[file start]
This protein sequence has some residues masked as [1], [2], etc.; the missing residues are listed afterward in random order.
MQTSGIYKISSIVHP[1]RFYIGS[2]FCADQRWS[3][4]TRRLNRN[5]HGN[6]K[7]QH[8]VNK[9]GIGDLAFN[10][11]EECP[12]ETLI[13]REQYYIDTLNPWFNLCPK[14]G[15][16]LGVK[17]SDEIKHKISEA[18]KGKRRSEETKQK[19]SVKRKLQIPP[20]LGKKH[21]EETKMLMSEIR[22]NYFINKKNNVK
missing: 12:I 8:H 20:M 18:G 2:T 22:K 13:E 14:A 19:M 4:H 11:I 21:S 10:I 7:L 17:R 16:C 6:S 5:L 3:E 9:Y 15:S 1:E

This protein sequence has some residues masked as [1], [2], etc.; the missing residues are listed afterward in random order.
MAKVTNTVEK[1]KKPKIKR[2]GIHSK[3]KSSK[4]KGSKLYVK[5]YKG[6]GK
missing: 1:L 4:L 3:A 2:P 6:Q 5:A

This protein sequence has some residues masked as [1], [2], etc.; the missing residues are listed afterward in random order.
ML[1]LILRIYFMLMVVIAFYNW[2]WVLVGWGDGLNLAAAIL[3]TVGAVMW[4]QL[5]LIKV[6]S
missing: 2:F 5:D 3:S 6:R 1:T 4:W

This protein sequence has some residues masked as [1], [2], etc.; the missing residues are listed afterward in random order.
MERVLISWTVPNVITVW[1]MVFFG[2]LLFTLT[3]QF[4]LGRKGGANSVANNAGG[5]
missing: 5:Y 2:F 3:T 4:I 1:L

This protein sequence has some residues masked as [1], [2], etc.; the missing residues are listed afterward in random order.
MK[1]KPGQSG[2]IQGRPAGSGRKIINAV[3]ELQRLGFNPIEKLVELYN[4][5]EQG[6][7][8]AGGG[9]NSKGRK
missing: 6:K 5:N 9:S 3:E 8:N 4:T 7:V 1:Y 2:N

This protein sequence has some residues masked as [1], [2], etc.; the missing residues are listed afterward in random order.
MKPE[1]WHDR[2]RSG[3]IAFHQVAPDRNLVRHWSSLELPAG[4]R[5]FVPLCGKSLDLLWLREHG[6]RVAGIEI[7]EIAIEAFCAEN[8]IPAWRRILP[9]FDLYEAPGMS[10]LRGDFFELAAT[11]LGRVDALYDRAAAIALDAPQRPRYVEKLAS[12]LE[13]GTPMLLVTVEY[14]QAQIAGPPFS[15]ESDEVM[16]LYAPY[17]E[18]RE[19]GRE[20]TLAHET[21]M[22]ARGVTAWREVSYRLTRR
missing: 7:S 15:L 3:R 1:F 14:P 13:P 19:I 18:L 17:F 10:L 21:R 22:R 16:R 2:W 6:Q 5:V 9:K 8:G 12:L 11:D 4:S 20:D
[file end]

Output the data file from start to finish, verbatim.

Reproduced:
This protein sequence has some residues masked as [1], [2], etc.; the missing residues are listed afterward in random order.
MQTSGIYKISSIVHP[1]RFYIGS[2]FCADQRWS[3][4]TRRLNRN[5]HGN[6]K[7]QH[8]VNK[9]GIGDLAFN[10][11]EECP[12]ETLI[13]REQYYIDTLNPWFNLCPK[14]G[15][16]LGVK[17]SDEIKHKISEA[18]KGKRRSEETKQK[19]SVKRKLQIPP[20]LGKKH[21]EETKMLMSEIR[22]NYFINKKNNVK
missing: 12:I 8:H 20:M 18:G 2:T 22:K 13:E 14:A 19:M 4:H 11:I 21:S 10:I 7:L 17:R 16:C 6:S 5:L 3:E 9:Y 15:S 1:E

This protein sequence has some residues masked as [1], [2], etc.; the missing residues are listed afterward in random order.
MAKVTNTVEK[1]KKPKIKR[2]GIHSK[3]KSSK[4]KGSKLYVK[5]YKG[6]GK
missing: 1:L 4:L 3:A 2:P 6:Q 5:A

This protein sequence has some residues masked as [1], [2], etc.; the missing residues are listed afterward in random order.
ML[1]LILRIYFMLMVVIAFYNW[2]WVLVGWGDGLNLAAAIL[3]TVGAVMW[4]QL[5]LIKV[6]S
missing: 2:F 5:D 3:S 6:R 1:T 4:W

This protein sequence has some residues masked as [1], [2], etc.; the missing residues are listed afterward in random order.
MERVLISWTVPNVITVW[1]MVFFG[2]LLFTLT[3]QF[4]LGRKGGANSVANNAGG[5]
missing: 5:Y 2:F 3:T 4:I 1:L

This protein sequence has some residues masked as [1], [2], etc.; the missing residues are listed afterward in random order.
MK[1]KPGQSG[2]IQGRPAGSGRKIINAV[3]ELQRLGFNPIEKLVELYN[4][5]EQG[6][7][8]AGGG[9]NSKGRK
missing: 6:K 5:N 9:S 3:E 8:N 4:T 7:V 1:Y 2:N

This protein sequence has some residues masked as [1], [2], etc.; the missing residues are listed afterward in random order.
MKPE[1]WHDR[2]RSG[3]IAFHQVAPDRNLVRHWSSLELPAG[4]R[5]FVPLCGKSLDLLWLREHG[6]RVAGIEI[7]EIAIEAFCAEN[8]IPAWRRILP[9]FDLYEAPGMS[10]LRGDFFELAAT[11]LGRVDALYDRAAAIALDAPQRPRYVEKLAS[12]LE[13]GTPMLLVTVEY[14]QAQIAGPPFS[15]ESDEVM[16]LYAPY[17]E[18]RE[19]GRE[20]TLAHET[21]M[22]ARGVTAWREVSYRLTRR
missing: 7:S 15:L 3:R 1:F 14:P 13:P 19:I 18:L 17:F 10:L 21:R 22:R 16:R 2:W 6:Q 5:V 9:K 8:G 12:L 11:D 4:S 20:D